“When I came in as Minister, it was very clear to me that one of my major tasks was to not only improve the participants’ experience with the NDIS but also put it on a more sustainable cost trajectory,” Senator Reynolds told 6PR.
“Five months ago we thought the NDIS would overtake the cost of the Medicare in three years, but on the current rates it will surpass Medicare in less than two years.”
Monthly data released by the agency that oversees the NDIS shows costs are running 18 per cent higher than in July last year.
More than 472,000 participants received $2.15 billion in July, three per cent higher than estimated in a July sustainability report.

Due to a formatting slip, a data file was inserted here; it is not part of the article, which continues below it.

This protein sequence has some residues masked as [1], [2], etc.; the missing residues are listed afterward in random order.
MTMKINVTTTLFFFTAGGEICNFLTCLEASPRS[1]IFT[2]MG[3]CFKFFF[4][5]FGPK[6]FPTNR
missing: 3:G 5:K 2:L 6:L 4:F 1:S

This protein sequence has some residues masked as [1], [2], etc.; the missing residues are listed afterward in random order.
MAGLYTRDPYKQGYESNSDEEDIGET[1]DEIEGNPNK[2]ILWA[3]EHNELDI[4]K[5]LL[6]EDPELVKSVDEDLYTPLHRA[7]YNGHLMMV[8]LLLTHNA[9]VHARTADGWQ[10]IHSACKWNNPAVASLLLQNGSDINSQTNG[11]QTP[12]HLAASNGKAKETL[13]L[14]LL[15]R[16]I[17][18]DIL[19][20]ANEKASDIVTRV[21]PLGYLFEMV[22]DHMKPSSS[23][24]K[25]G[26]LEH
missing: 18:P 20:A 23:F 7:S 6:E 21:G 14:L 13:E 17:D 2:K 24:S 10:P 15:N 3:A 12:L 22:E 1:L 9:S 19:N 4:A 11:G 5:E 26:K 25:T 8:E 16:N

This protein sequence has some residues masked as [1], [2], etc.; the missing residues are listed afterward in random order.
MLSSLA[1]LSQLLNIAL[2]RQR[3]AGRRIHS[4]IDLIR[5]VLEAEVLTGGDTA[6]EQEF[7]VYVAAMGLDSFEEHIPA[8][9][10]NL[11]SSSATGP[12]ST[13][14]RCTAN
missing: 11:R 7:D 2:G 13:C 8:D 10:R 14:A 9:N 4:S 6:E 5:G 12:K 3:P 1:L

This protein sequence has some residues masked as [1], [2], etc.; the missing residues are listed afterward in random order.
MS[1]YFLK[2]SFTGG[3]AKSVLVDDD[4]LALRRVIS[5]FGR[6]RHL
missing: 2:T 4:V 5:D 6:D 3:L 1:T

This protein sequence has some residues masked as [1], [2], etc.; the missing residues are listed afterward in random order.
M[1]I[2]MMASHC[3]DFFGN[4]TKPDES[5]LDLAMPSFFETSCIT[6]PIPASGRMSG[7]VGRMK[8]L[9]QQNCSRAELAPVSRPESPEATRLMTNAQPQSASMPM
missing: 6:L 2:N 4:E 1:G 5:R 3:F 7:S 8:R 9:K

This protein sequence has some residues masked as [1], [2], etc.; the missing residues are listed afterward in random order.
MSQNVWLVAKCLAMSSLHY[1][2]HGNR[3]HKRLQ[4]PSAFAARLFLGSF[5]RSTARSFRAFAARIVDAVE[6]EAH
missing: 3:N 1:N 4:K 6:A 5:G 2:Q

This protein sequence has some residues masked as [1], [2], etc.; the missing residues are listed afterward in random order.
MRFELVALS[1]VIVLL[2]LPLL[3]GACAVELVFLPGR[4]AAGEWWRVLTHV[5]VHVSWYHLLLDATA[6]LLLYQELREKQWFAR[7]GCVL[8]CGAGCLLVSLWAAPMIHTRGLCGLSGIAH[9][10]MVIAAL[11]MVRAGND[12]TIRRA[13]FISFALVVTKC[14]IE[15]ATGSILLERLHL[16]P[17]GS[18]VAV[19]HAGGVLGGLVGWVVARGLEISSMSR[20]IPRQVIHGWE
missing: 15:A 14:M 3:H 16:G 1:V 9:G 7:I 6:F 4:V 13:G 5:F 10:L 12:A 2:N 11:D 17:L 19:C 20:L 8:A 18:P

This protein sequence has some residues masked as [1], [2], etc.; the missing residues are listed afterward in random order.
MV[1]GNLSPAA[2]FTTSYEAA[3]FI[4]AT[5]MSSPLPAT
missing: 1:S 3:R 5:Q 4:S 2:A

When asked what was contributing to the ballooning costs, Ms Reynolds said the scheme was “never intended” to serve all Australians who live with a disability.
“This was for those who had the most significant and permanent disability, to provide them with the support so that they can live an independent life as possible … but eligibility now has, in terms of who can come into the scheme, is quite unclear.”
Those aged over 65, including those with dementia, children with autism and early developmental delays, and people with disabilities associated with obesity were singled out as reasons for the rising costs.
“[The NDIS] wasn't designed to be a scheme for over 65. So people could age into the scheme, but it was expected that they would leave the scheme,” the minister said.